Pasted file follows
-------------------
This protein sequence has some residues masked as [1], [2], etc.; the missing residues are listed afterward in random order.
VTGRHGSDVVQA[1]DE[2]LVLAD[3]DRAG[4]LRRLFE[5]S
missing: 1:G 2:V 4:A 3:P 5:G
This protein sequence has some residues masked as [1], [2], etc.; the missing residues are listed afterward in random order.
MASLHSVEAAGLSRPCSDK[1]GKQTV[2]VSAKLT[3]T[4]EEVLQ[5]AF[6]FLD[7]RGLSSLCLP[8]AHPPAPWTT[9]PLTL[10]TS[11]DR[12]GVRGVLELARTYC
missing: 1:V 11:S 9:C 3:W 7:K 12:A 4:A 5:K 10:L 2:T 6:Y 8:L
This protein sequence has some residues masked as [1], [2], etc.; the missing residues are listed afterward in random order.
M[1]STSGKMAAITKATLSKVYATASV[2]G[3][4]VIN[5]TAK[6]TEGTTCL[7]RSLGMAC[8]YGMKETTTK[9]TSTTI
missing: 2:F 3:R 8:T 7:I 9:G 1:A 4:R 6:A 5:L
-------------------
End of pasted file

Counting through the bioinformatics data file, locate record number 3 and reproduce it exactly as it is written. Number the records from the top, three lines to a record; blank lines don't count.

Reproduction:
This protein sequence has some residues masked as [1], [2], etc.; the missing residues are listed afterward in random order.
M[1]STSGKMAAITKATLSKVYATASV[2]G[3][4]VIN[5]TAK[6]TEGTTCL[7]RSLGMAC[8]YGMKETTTK[9]TSTTI
missing: 2:F 3:R 8:T 7:I 9:G 1:A 4:R 6:A 5:L